Disaster preparedness spreads to students
“We are addressing you as students, but we are recognizing you as teachers,” explained Col. Robert M. Coupe of the Delaware State Police to an auditorium filled with high school students at Sussex Central High School last week, as the Disaster Preparedness Coalition introduced their 2010 Disaster Preparedness DVD – one subtitled in Spanish and one subtitled in English.
Coupe joined Gov. Jack Markell and guests from the Delaware Emergency Management Agency, the Federal Emergency Management Agency, the Delaware Department of Homeland Security and the school and school district. A sign-language interpreter was present as well, as the coalition has the goal of expanding the campaign to reach all students, including the Spanish-speaking population and those who are deaf or hard of hearing or who have developmental disabilities.
“You taught us how to use the remote, our cell phone, and our iPods,” joked Coup, as he explained that it was fitting to address students, as they are really the ones with the power to teach. “And we thank you in advance for teaching us preparedness. You’re the audience that becomes the teacher and takes it out there.”
Markell added that, with all of the recent snow, it was a timely conversation to have, to make sure all facets of Delaware population – including those in the Spanish-speaking population and those who are hard of hearing – know what to do in a disaster.
“We are trying to send a signal to you,” explained the governor, “that this is a big deal. “It’s easy to think disasters don’t really strike all that much. Who really knows about it? Who really cares? But looking at the two recent earthquakes in Haiti and in Chile – many, many fewer people died [in Chile] because of better disaster planning, better building codes. You don’t know when it is going to hit.”
The theme of the day was that the federal government and the state and local government can do their best, but it really comes down to the people being prepared. Sussex Central High School was a fitting backdrop, as the school was a shelter during the recent blizzards. According to Sarah Gilmour of the American Red Cross of the Delmarva Peninsula, the Red Cross assisted in sheltering 300 people in five shelters in Delaware and one in Maryland.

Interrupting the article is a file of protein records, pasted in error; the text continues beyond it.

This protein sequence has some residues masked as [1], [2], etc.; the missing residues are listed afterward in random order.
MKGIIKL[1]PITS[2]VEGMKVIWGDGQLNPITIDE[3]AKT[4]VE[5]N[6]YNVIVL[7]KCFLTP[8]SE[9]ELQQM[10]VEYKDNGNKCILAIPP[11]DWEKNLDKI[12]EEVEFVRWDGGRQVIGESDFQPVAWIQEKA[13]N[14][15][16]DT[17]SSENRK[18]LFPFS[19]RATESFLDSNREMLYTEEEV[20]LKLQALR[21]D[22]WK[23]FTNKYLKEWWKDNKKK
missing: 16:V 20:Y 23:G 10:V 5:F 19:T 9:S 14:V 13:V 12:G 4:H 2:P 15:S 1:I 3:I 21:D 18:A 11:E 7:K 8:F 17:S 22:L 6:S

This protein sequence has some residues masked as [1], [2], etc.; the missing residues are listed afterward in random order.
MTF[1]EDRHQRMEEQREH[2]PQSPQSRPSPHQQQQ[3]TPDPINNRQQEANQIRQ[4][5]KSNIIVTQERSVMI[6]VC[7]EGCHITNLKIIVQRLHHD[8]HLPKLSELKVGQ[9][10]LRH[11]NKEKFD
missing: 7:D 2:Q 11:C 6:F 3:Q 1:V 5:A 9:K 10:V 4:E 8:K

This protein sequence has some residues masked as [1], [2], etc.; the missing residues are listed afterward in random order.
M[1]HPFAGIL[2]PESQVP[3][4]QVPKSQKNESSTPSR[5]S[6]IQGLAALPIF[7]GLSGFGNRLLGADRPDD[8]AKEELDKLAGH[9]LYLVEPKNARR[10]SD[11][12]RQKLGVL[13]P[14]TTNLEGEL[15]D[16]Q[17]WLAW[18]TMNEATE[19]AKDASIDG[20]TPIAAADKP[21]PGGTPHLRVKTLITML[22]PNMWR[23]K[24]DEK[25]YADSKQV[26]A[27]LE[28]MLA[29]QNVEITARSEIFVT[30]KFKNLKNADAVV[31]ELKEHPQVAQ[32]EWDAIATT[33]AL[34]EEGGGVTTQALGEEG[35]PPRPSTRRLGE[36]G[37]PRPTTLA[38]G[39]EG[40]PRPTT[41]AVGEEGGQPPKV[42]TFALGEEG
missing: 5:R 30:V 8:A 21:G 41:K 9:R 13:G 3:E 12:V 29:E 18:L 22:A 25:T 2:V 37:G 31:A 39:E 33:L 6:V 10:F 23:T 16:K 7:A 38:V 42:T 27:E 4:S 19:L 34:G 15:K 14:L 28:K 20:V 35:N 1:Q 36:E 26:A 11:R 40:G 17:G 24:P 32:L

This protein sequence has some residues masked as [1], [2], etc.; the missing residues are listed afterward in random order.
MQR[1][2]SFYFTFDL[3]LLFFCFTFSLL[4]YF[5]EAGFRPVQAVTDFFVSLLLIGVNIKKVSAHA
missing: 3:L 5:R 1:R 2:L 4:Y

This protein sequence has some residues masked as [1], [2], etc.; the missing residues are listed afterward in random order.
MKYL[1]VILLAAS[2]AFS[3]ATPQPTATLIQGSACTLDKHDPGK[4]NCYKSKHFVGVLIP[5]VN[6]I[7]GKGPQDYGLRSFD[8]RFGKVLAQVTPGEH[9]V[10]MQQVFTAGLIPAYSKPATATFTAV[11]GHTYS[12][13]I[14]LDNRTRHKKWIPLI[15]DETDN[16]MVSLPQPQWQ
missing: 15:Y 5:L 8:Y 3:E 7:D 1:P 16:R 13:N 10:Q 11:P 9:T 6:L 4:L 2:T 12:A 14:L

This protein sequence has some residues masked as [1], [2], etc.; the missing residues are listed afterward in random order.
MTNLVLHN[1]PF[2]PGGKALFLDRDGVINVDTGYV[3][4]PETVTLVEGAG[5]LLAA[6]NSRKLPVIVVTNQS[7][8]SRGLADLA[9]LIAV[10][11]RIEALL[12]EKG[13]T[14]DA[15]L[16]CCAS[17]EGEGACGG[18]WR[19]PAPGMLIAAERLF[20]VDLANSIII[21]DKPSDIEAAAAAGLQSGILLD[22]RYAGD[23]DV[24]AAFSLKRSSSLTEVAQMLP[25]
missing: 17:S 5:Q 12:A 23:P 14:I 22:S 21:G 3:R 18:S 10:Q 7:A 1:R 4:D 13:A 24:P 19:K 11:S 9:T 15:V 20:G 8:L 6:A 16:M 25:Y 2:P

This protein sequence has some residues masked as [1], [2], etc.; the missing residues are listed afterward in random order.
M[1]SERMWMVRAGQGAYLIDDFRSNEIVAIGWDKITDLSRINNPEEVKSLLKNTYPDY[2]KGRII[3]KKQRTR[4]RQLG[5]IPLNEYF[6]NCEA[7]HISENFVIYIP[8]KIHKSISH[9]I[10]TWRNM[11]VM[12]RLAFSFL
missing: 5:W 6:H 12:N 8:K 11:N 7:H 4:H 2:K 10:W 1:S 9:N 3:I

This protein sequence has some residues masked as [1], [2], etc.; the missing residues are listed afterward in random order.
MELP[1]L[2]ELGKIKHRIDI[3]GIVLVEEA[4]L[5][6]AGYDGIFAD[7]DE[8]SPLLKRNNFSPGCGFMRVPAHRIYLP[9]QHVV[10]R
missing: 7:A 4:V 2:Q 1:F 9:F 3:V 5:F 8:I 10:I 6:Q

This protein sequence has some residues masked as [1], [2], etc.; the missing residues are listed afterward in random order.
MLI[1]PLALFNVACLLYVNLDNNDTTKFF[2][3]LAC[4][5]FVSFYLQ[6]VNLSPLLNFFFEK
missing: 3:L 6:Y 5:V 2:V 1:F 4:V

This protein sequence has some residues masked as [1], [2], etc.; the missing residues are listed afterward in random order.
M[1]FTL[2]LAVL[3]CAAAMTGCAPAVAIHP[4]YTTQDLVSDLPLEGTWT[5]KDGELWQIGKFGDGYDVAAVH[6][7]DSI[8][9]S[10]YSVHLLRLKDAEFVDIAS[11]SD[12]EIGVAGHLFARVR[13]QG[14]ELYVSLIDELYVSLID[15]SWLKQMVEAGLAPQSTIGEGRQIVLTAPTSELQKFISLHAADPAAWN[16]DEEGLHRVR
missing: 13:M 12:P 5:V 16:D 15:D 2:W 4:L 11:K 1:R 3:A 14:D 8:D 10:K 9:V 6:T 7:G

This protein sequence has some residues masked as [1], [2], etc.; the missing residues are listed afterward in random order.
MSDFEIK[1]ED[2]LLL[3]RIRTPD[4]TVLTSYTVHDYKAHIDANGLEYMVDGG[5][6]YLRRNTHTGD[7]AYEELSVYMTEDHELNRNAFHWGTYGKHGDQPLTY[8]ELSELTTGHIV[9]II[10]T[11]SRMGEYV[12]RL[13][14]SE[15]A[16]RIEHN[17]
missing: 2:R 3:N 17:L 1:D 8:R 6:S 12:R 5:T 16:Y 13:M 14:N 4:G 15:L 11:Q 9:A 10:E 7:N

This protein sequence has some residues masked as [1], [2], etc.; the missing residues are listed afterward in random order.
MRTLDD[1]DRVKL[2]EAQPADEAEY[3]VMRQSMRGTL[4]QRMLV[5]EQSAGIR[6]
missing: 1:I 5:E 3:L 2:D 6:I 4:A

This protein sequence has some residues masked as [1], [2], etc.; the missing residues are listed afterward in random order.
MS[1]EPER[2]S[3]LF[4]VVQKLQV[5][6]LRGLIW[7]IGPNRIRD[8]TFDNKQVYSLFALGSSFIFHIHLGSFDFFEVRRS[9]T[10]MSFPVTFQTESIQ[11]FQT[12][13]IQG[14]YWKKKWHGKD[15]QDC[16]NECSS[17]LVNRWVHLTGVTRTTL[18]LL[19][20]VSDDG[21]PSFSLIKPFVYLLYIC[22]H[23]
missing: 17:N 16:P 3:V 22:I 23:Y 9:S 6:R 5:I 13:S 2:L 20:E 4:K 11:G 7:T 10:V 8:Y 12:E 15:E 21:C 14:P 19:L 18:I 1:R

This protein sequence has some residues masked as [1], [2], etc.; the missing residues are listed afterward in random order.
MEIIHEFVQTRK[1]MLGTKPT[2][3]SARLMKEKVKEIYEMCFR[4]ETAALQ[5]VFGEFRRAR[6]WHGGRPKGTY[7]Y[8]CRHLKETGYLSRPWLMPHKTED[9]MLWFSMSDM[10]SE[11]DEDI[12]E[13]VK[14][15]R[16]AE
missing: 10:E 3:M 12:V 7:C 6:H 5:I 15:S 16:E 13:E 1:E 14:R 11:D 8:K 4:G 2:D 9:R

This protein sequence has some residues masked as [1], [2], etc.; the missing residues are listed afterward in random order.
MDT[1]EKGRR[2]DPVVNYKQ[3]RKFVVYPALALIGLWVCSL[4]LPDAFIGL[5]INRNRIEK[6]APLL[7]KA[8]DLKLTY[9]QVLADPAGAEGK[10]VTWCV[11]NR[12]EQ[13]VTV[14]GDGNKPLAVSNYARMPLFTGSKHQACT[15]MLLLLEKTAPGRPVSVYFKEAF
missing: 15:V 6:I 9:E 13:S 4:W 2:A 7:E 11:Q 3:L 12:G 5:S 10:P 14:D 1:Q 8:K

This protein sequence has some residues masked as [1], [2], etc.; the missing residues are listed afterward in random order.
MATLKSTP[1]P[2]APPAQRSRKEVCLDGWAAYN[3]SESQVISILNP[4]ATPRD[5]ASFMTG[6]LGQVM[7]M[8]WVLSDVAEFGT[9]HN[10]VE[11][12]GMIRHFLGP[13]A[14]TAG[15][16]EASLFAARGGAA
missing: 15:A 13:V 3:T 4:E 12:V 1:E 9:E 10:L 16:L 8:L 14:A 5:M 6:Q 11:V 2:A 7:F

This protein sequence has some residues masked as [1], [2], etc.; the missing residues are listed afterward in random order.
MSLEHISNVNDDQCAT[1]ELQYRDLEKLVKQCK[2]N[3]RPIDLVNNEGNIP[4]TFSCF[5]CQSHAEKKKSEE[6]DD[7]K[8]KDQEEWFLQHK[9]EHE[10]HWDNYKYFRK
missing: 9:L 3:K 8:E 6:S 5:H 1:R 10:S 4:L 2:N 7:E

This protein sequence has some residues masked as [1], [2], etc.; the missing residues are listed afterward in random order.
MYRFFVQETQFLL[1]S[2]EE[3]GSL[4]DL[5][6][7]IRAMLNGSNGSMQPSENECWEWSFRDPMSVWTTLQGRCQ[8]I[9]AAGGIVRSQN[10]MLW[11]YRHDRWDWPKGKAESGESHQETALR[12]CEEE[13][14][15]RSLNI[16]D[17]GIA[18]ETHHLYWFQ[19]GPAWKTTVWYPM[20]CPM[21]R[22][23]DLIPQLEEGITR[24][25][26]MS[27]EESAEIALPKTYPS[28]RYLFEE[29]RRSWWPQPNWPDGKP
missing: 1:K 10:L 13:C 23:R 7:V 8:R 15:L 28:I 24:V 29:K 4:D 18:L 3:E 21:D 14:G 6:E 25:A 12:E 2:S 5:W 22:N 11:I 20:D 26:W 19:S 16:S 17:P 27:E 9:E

In speaking about disasters such as Sept. 11, 2001, James E. Turner III, the director of the Delaware Emergency Management Agency, said it was really all about “failure of imagination.”
“When you look at preparedness, that’s really what it amounts to. We failed to imagine an attack like that,” he said. “In the recent events, with the electricity, we failed to imagine we would need an emergency kit. We can survive, if we are prepared.” He then quoted Ben Franklin in conclusion, saying, “By failing to prepare, you are preparing to fail.”
Angela L. H. Mano of FEMA Region III summed up the premise of the day with statistics about everyday emergencies. She said, “95 percent of the time, bystanders and victims are the first on the scene. There is a misconception that there will be rescuers knocking on the door, providing assistance. At the end of the day, the government can do everything we can do and should be doing, but it is not enough. If the citizens are not part of the equation, we are not going to be prepared.”
The goal of the partnership between FEMA and members of the Disaster Preparedness Coalition is to educate Delawareans on preparedness for whatever might come their way. Members of the coalition are DEMA, Delaware Citizens Corps. The Delaware State Police, Retired and Senior Volunteer Program (RSVP), the American Red Cross and the Division of Public Health.